C&B Talk to Eric Flannery, D.C. Bar Owner Defying Mandates

FLANNERY: Since I announced on Twitter, “Hey, this is what we’re going to do,” the Department of Health has been here four times. The ABA, which is the D.C. licensing agency, has been here eight or nine times. The government doesn’t send me a paycheck. I send the government money. I am not an agent of the government to do this. If they want to come down and check people’s medical status, they’re more than welcome to. I don’t have the people for that. I don’t know. I really don’t know. When people ask me, “When are you gonna get on the other side of this?” I don’t know. I just know that I’m doing the right thing, and this place is supposed to be open.

BUCK: That was Eric Flannery, owner of The Big Board, a bar in the H Street corridor of Washington, D.C., an area I know, actually, quite well. Eric is with us now, Eric Flannery, owner The Big Board. Sir, thanks for calling in.

FLANNERY: Thank you guys very much for having me on. I really appreciate it. I really do.

BUCK: You’re speaking to our people all across the country, Eric. Tell them what happened to your establishment in D.C., and what’s going on?

FLANNERY: So D.C. has now… They have revoked our liquor license, and they have come down and they’ve revoked our basic business license. So we’re not allowed to operate as an alcohol establishment or as any kind of establishment at all. They’ve done that based on the mayor’s order that all of my servers are required to wear masks at all times inside, and we are required to check people’s personal medical status when this come through.

BUCK: Can I ask you if your servers have to wear masks but not patrons, is that the way the rule goes in D.C.?

FLANNERY: So the patrons are supposed to wear them when they open up the door. When they get a glass of water, then they just take it off.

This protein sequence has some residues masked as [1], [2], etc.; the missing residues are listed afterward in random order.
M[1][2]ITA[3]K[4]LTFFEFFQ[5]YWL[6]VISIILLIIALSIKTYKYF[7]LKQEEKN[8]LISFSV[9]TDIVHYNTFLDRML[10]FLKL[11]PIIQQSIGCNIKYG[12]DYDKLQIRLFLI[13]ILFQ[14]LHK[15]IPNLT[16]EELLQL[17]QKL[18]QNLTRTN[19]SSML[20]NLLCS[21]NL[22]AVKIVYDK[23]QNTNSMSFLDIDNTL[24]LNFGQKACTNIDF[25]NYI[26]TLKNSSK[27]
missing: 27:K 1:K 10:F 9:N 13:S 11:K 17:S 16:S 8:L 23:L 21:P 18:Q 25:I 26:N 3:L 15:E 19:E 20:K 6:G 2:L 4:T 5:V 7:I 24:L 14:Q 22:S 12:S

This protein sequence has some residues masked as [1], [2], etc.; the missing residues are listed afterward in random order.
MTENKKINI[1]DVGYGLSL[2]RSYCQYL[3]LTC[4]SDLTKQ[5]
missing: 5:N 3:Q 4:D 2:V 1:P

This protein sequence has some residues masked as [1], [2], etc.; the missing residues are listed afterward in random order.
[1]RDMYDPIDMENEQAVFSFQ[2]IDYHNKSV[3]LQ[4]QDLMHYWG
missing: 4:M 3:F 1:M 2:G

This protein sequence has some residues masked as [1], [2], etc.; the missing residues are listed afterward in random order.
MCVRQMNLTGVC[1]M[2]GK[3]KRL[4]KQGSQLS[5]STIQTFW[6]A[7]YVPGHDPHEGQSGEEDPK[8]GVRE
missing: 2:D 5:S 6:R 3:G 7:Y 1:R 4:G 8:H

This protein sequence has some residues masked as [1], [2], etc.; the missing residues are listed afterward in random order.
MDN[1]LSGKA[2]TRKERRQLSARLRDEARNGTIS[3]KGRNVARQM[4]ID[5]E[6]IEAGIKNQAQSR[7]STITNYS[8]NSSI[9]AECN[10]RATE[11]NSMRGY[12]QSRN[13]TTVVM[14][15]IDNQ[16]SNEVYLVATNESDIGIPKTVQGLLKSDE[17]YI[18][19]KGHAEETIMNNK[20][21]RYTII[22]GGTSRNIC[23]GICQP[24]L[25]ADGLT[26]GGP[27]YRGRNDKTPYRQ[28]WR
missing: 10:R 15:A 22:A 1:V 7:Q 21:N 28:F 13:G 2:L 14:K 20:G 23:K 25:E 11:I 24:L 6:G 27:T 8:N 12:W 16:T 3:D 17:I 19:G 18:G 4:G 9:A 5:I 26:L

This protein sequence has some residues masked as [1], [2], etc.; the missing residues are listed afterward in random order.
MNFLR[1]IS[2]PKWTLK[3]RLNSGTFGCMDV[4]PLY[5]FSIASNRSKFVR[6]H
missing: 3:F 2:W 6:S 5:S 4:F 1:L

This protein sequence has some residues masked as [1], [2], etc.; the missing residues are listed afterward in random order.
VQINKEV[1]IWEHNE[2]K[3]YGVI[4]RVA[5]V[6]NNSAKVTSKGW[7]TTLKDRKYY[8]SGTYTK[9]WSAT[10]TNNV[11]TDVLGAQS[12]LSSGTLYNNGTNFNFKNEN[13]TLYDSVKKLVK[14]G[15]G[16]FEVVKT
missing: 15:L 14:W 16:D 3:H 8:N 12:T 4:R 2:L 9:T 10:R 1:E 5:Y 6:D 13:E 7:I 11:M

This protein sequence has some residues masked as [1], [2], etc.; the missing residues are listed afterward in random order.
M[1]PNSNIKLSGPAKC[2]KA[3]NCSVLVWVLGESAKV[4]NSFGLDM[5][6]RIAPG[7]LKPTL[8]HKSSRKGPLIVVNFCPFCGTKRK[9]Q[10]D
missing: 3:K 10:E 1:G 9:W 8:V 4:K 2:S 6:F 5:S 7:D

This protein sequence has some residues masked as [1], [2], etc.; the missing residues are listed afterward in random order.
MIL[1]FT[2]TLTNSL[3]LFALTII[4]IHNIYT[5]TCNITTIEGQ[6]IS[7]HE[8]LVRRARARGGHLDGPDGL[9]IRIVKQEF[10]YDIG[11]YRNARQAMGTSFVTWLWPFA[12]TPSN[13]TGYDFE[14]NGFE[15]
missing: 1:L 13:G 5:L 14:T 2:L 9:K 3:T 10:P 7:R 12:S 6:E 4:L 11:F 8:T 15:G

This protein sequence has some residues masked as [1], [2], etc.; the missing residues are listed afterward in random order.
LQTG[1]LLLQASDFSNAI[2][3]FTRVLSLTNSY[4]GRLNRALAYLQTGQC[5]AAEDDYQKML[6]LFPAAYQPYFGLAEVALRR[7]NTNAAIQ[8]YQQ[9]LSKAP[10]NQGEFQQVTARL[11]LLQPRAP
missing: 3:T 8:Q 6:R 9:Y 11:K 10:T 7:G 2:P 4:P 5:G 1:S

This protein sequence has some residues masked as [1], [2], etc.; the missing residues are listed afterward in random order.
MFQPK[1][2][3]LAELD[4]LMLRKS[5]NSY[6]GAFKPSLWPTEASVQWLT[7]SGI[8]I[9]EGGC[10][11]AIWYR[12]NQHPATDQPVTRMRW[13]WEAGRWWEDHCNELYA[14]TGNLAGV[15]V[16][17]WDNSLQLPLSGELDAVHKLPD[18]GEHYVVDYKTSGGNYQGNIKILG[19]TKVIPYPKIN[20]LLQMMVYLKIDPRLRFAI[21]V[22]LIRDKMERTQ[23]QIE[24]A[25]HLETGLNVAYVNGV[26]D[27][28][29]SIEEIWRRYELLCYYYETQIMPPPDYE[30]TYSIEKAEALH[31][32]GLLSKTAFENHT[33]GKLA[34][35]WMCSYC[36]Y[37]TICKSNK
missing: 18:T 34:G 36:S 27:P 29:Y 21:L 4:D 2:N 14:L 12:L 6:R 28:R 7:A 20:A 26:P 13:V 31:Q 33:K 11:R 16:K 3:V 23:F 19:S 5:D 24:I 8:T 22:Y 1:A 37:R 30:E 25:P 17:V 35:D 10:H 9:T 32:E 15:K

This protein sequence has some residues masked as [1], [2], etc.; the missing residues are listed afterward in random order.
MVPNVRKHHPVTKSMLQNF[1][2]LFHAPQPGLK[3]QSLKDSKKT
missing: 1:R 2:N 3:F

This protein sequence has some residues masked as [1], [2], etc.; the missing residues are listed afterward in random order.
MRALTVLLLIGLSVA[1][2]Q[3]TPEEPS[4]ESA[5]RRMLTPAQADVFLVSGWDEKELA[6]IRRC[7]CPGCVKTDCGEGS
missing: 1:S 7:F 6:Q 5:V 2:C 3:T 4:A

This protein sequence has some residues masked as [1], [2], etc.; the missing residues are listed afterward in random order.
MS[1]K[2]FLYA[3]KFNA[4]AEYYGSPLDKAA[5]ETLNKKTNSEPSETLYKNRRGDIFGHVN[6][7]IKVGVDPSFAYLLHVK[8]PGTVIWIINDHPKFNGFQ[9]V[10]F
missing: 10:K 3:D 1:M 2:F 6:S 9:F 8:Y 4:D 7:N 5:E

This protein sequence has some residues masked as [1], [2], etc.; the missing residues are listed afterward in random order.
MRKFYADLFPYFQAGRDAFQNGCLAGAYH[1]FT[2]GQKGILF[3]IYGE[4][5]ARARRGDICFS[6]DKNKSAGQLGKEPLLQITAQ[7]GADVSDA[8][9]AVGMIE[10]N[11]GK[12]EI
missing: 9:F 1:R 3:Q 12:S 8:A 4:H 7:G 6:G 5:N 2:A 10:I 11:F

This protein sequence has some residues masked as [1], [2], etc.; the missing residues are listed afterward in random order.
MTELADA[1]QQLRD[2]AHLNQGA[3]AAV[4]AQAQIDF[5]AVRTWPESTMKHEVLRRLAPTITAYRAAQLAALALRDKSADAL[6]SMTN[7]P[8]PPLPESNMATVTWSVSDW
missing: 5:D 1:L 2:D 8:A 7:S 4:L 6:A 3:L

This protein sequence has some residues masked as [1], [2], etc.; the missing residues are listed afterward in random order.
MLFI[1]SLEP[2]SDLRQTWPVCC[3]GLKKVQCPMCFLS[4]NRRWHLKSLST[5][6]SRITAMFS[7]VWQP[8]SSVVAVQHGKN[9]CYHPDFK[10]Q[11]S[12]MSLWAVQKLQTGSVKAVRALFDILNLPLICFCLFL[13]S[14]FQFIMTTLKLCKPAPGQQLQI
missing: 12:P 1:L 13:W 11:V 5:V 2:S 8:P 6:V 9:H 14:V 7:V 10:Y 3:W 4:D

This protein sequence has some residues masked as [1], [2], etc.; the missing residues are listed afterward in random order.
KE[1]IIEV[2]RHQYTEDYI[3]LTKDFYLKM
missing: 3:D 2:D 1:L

BUCK: It’s the dumbest thing I’ve ever heard, but it’s true it New York too. Clay, I know you’ve got a lot here.

CLAY: Yeah. So that means that your business is shut down and all of employees are now not able to work as well? What’s the timeframe under which you could potentially reopen? How does that work for you paying rent? What is the status here?

FLANNERY: So the… I’ve got a hearing coming up. I’ve still gotta negotiate with D.C. on this. This is a hearing of the ABR board of directors, which is the D.C. Alcohol Beverage Regulation Authority. And they have a meeting, they have a a team of people that is appointed by the mayor and confirmed by the city council who are going to hear the ideas behind this. They have to decide whether or not they think I can have my license restored. I then have to get my license restored at the Department of Health as well. I have not gotten far enough into that process to know how —

CLAY: All of your employees… Yeah. Sorry to cut you off. But all of your employees, the people who work, who I would guess, what, how many people do you employ, none of them are able to work or get a salary right now because you’re not allowed to open; correct?

FLANNERY: That’s correct — and, trust me, they want to work. They’re down there. They were having some of the most fun they’ve had in years over the last six months because it was such a long time of us being shut down that when we were open, they were ready and happy.